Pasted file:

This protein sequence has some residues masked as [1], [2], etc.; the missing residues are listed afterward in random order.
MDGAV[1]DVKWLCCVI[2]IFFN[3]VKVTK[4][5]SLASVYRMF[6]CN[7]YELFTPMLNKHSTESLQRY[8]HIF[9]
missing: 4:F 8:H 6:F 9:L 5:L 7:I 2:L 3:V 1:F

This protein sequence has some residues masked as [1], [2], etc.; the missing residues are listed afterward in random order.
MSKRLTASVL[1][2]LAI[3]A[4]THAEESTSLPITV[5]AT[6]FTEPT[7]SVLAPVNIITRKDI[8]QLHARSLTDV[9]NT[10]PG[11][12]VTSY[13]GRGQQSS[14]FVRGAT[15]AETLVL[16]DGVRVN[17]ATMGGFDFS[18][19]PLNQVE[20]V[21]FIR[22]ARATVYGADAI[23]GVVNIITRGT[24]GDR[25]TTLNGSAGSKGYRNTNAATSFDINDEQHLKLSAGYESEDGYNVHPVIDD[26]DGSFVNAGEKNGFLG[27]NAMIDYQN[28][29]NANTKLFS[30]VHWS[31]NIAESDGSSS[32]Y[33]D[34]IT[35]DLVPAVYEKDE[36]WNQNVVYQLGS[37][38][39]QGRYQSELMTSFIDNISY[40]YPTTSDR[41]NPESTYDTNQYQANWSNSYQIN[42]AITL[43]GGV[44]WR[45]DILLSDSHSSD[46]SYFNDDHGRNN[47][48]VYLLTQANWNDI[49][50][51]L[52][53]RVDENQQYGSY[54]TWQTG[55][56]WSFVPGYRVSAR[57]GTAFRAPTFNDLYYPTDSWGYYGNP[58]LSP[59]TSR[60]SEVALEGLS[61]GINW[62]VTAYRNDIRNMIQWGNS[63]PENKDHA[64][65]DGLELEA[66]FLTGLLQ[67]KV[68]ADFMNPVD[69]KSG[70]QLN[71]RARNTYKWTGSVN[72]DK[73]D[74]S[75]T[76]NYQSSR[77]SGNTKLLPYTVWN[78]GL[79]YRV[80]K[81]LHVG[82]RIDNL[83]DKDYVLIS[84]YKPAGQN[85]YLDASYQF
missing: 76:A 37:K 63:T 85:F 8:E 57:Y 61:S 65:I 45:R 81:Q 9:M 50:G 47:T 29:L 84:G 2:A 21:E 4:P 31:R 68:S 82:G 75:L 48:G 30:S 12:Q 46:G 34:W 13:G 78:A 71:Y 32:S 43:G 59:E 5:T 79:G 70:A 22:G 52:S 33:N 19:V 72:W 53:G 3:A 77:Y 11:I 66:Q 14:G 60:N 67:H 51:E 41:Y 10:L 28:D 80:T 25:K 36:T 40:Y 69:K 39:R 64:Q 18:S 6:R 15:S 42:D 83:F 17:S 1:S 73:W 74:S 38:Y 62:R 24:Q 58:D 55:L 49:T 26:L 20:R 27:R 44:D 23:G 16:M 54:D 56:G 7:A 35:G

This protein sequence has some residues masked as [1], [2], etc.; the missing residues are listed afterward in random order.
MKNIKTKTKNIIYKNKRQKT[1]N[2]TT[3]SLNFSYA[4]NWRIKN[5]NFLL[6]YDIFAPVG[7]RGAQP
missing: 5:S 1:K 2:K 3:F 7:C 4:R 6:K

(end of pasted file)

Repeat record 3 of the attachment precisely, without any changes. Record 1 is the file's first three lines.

This protein sequence has some residues masked as [1], [2], etc.; the missing residues are listed afterward in random order.
MKNIKTKTKNIIYKNKRQKT[1]N[2]TT[3]SLNFSYA[4]NWRIKN[5]NFLL[6]YDIFAPVG[7]RGAQP
missing: 5:S 1:K 2:K 3:F 7:C 4:R 6:K